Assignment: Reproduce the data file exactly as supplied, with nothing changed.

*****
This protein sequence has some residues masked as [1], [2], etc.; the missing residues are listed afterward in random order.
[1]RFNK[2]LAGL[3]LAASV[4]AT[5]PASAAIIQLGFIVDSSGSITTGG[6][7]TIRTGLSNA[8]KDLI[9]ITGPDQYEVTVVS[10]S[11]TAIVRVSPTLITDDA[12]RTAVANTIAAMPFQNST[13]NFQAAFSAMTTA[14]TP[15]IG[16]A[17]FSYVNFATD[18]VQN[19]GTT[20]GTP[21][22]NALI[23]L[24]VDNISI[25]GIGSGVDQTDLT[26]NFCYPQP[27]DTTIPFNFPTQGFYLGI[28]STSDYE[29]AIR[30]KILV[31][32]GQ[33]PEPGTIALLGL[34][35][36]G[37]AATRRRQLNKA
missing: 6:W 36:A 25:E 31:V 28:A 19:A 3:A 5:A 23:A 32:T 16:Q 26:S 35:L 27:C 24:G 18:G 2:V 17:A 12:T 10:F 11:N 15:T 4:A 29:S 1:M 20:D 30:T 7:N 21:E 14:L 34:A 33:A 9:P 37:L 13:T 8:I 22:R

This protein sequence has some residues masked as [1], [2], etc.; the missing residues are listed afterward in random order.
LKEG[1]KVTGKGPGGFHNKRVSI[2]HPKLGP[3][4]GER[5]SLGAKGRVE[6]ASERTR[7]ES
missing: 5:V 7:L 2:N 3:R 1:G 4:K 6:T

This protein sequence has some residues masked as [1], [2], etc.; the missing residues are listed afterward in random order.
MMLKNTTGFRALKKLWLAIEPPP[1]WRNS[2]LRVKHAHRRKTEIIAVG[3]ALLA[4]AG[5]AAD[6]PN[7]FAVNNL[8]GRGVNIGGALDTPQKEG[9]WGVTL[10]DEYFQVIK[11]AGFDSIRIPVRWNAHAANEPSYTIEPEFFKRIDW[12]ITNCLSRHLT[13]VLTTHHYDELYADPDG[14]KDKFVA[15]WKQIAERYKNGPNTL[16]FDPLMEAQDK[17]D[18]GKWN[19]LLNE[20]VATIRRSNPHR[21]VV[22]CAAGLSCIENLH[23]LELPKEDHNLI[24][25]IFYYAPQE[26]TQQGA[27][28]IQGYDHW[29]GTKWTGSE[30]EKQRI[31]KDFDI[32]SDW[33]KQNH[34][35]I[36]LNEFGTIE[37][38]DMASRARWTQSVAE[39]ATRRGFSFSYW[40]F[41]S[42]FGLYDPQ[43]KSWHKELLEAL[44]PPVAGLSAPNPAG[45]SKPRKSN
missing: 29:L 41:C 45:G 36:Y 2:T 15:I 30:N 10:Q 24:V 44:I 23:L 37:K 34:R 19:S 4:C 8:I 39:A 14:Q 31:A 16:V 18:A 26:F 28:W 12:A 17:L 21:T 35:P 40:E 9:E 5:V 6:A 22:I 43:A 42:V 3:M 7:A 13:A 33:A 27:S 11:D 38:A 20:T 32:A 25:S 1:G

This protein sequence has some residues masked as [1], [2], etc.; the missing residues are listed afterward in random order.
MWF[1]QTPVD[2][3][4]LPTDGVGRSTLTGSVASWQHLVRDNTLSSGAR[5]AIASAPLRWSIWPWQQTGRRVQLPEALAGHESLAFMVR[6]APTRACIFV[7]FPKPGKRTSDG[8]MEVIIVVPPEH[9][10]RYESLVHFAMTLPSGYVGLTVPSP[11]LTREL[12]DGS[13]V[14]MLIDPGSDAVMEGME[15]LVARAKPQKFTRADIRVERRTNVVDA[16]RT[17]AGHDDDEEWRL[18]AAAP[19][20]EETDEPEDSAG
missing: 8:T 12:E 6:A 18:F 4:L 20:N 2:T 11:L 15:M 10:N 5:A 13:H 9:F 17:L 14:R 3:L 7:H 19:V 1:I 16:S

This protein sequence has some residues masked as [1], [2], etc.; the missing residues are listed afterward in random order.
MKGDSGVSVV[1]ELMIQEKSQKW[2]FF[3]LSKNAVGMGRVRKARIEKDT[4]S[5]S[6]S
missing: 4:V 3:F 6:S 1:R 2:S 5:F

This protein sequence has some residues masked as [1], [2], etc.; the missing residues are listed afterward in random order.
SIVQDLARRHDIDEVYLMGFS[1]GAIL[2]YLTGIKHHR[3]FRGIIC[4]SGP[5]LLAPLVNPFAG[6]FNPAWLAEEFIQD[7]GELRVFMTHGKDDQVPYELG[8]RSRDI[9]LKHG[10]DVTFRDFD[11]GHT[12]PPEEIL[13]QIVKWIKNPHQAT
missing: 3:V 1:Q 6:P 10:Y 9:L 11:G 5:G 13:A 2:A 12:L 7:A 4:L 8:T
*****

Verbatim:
This protein sequence has some residues masked as [1], [2], etc.; the missing residues are listed afterward in random order.
[1]RFNK[2]LAGL[3]LAASV[4]AT[5]PASAAIIQLGFIVDSSGSITTGG[6][7]TIRTGLSNA[8]KDLI[9]ITGPDQYEVTVVS[10]S[11]TAIVRVSPTLITDDA[12]RTAVANTIAAMPFQNST[13]NFQAAFSAMTTA[14]TP[15]IG[16]A[17]FSYVNFATD[18]VQN[19]GTT[20]GTP[21][22]NALI[23]L[24]VDNISI[25]GIGSGVDQTDLT[26]NFCYPQP[27]DTTIPFNFPTQGFYLGI[28]STSDYE[29]AIR[30]KILV[31][32]GQ[33]PEPGTIALLGL[34][35][36]G[37]AATRRRQLNKA
missing: 6:W 36:A 25:E 31:V 28:A 19:A 3:A 5:A 23:A 32:T 16:Q 26:S 35:L 27:C 24:G 18:G 2:V 17:A 12:T 10:F 11:N 15:T 4:A 29:S 1:M 20:D 30:T 7:N 21:E 14:L 34:A 33:A 9:P 37:L 13:T 8:I 22:R

This protein sequence has some residues masked as [1], [2], etc.; the missing residues are listed afterward in random order.
LKEG[1]KVTGKGPGGFHNKRVSI[2]HPKLGP[3][4]GER[5]SLGAKGRVE[6]ASERTR[7]ES
missing: 5:V 7:L 2:N 3:R 1:G 4:K 6:T

This protein sequence has some residues masked as [1], [2], etc.; the missing residues are listed afterward in random order.
MMLKNTTGFRALKKLWLAIEPPP[1]WRNS[2]LRVKHAHRRKTEIIAVG[3]ALLA[4]AG[5]AAD[6]PN[7]FAVNNL[8]GRGVNIGGALDTPQKEG[9]WGVTL[10]DEYFQVIK[11]AGFDSIRIPVRWNAHAANEPSYTIEPEFFKRIDW[12]ITNCLSRHLT[13]VLTTHHYDELYADPDG[14]KDKFVA[15]WKQIAERYKNGPNTL[16]FDPLMEAQDK[17]D[18]GKWN[19]LLNE[20]VATIRRSNPHR[21]VV[22]CAAGLSCIENLH[23]LELPKEDHNLI[24][25]IFYYAPQE[26]TQQGA[27][28]IQGYDHW[29]GTKWTGSE[30]EKQRI[31]KDFDI[32]SDW[33]KQNH[34][35]I[36]LNEFGTIE[37][38]DMASRARWTQSVAE[39]ATRRGFSFSYW[40]F[41]S[42]FGLYDPQ[43]KSWHKELLEAL[44]PPVAGLSAPNPAG[45]SKPRKSN
missing: 29:L 41:C 45:G 36:Y 2:T 15:I 30:N 10:Q 24:V 44:I 23:L 37:K 34:R 19:S 4:C 8:I 39:A 14:Q 31:A 16:V 18:A 26:F 28:W 12:A 17:L 21:T 35:P 40:E 9:E 5:V 6:A 22:I 43:A 42:V 3:M 7:A 13:A 33:A 27:S 11:D 38:A 20:T 32:A 25:S 1:G

This protein sequence has some residues masked as [1], [2], etc.; the missing residues are listed afterward in random order.
MWF[1]QTPVD[2][3][4]LPTDGVGRSTLTGSVASWQHLVRDNTLSSGAR[5]AIASAPLRWSIWPWQQTGRRVQLPEALAGHESLAFMVR[6]APTRACIFV[7]FPKPGKRTSDG[8]MEVIIVVPPEH[9][10]RYESLVHFAMTLPSGYVGLTVPSP[11]LTREL[12]DGS[13]V[14]MLIDPGSDAVMEGME[15]LVARAKPQKFTRADIRVERRTNVVDA[16]RT[17]AGHDDDEEWRL[18]AAAP[19][20]EETDEPEDSAG
missing: 8:T 12:E 6:A 18:F 4:L 20:N 2:T 11:L 15:M 10:N 5:A 13:H 9:F 17:L 14:R 3:L 7:H 19:V 1:I 16:S

This protein sequence has some residues masked as [1], [2], etc.; the missing residues are listed afterward in random order.
MKGDSGVSVV[1]ELMIQEKSQKW[2]FF[3]LSKNAVGMGRVRKARIEKDT[4]S[5]S[6]S
missing: 4:V 3:F 6:S 1:R 2:S 5:F

This protein sequence has some residues masked as [1], [2], etc.; the missing residues are listed afterward in random order.
SIVQDLARRHDIDEVYLMGFS[1]GAIL[2]YLTGIKHHR[3]FRGIIC[4]SGP[5]LLAPLVNPFAG[6]FNPAWLAEEFIQD[7]GELRVFMTHGKDDQVPYELG[8]RSRDI[9]LKHG[10]DVTFRDFD[11]GHT[12]PPEEIL[13]QIVKWIKNPHQAT
missing: 3:V 1:Q 6:P 10:Y 9:L 11:G 5:G 13:A 2:A 12:L 7:A 4:L 8:T